Since the start of its mission in 2009, the Lunar Reconnaissance Orbiter (LRO) has captured numerous spacecraft within the Moon’s sphere. However, a lunar orbit newcomer, South Korean moon probe Danuri, managed to beat LOR at its own game, taking a detailed image of the orbiter from 18 kilometers (11.2 miles).
The Korea Aerospace Research Institute’s (KARI) Danuri spacecraft reached the Moon’s orbit in mid-December 2022 for the first collaborative space mission between the Republic of Korea (ROK) and NASA. The aim of the mission was to assess the lunar surface and designate potential landing sites.
The moon probe leverages NASA’s ShadowCam, based on LRO’s narrow-angle camera but 800 times more sensitive, allowing it to map reflectance within permanently shadowed regions and provide illuminated views of the surface. This time instead of a typical shadowed crater a sunlit LOR was caught in a frame.
The stunt required precise coordination and timing. As the two spacecraft passed each other at a relative speed of 7,113 mph (11,447 kph), the team at the Goddard Space Flight Center in Maryland, United States, ensured that the LRO was correctly positioned in relation to Danuri and the sun. This positioning allowed the radiator and back of the spacecraft to be brightly lit.
Unlike traditional cameras that expose images simultaneously, ShadowCam’s sensor progressively forms images as the scene moves past it. Time Delay Integration (TDI) then synchronizes the exposure rate with the scene’s movement, minimizing blur and capturing the same area in each row. The system then merges these rows into a single line, ensuring a balance between short exposure times and high signals.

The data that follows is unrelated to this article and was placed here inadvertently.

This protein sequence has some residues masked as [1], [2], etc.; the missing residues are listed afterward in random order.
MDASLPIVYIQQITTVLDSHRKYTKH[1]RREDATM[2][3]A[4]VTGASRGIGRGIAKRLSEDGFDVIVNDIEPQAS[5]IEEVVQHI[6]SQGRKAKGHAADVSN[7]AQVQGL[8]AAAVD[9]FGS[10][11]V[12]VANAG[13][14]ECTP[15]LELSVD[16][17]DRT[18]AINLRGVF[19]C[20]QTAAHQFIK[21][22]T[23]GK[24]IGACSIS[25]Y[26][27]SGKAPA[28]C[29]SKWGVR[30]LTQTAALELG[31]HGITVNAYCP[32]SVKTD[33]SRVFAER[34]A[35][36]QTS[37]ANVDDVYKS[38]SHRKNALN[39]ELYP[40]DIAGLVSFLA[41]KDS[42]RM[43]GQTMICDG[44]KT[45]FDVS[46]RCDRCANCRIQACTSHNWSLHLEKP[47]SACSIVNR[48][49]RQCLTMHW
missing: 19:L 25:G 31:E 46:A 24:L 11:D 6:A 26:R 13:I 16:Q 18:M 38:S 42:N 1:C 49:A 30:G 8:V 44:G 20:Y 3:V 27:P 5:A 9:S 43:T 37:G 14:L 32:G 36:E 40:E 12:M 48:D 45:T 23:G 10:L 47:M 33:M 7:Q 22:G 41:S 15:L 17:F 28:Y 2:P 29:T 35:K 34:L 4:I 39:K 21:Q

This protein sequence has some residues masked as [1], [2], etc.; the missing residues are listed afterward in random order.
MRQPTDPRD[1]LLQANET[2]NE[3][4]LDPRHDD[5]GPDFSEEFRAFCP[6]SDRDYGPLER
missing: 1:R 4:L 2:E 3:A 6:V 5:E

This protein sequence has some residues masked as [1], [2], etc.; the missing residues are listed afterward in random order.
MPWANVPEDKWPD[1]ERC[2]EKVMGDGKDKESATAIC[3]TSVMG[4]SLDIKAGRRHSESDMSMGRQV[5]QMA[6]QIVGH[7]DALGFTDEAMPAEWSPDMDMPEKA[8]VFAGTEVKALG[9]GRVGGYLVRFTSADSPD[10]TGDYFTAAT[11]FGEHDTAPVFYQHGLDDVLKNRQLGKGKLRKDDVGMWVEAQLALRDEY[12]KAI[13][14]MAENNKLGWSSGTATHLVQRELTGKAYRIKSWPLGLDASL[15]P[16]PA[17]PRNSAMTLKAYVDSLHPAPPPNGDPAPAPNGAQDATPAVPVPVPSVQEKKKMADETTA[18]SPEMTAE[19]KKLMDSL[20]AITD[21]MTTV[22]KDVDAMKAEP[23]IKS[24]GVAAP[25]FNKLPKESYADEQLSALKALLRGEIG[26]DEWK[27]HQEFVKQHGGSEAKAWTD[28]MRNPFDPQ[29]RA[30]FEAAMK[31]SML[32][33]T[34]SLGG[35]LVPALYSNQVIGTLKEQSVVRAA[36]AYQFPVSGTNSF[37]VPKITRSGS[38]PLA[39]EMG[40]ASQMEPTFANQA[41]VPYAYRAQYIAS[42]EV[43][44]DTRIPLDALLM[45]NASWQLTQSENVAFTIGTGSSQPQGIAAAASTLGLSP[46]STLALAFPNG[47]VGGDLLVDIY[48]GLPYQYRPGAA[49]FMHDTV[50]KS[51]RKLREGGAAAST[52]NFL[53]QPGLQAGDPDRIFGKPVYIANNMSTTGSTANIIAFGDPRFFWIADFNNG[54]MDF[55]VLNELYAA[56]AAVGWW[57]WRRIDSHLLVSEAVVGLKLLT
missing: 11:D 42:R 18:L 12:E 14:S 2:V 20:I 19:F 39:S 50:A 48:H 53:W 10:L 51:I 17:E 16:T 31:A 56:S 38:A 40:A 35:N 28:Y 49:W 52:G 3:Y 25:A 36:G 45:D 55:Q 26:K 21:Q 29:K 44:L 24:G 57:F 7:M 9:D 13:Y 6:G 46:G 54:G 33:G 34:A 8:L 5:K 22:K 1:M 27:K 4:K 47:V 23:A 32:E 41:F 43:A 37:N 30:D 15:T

ShadowCam’s exposure time, coupled with the high-speed encounter, resulted in LRO being doubly exposed four times in the final image. The ShadowCam team subsequently enhanced features of the LRO, such as the solar array, radiator, and high-gain antenna, by transitioning from the original image to a computer generated high-resolution one.
While Danuri has other cameras on board, this hyper-sensitive optical imager is also a part of the preparation for NASA’s upcoming Artemis 3 mission, which aims to land humans on the lunar surface in 2025 for the first time since the Apollo 17 mission in 1972.